|PRESENTATION: Raquette Lake History and the Great Camp Phenomenon. Enjoy an illustrated slideshow presentation providing an overview of local natural and human history.|
The source of the Raquette River, Raquette Lake has 99 miles of wooded shoreline, the largest natural lake in the Adirondacks. Dotted here and there with small towns, 80% of the shoreline is owned by the State of New York and “Forever Wild” by law. It was here in 1877 that designer, developer, and entrepreneur William West Durant began work on what would become the first of the so-called “great camps” with a distinctive architectural style, Camp Pine Knot. Elements of the style include log and native stonework construction, decorative rustic items, and a compound of separated structures. Raquette Lake then began to develop into one of the most prestigious summer getaways for the elite. The two other extraordinary estates showcasing Durant’s vision are the Vanderbilt's Sagamore and J.P. Morgan's Uncas. Today, all three are designated National Historic Landmarks.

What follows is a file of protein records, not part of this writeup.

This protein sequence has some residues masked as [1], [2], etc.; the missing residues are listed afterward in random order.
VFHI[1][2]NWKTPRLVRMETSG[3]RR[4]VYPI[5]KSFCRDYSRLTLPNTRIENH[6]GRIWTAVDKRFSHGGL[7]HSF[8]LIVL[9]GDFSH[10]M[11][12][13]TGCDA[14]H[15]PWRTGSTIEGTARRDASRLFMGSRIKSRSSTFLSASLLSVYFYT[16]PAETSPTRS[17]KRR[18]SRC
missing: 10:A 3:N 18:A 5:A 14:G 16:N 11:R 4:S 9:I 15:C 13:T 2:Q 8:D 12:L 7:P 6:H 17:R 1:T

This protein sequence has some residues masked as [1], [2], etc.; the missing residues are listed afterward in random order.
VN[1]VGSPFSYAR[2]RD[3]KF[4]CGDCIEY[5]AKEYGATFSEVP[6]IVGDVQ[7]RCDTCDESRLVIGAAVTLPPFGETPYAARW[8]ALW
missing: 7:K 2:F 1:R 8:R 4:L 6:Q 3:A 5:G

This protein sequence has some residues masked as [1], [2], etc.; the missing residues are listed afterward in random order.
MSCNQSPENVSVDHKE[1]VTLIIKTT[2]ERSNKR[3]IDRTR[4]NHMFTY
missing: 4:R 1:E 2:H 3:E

FIELD TRIP: Following the presentation, we'll have a walking field trip through the self-sufficient workers’ complex at Sagamore, where generations of local families lived and worked to support the lavish lifestyle of the owners and guests, and where they created crafts that became synonymous with Adirondack regional culture. The functional architecture for the worker’s complex is red board-and-batten structures, very different from the Vanderbilt guest buildings.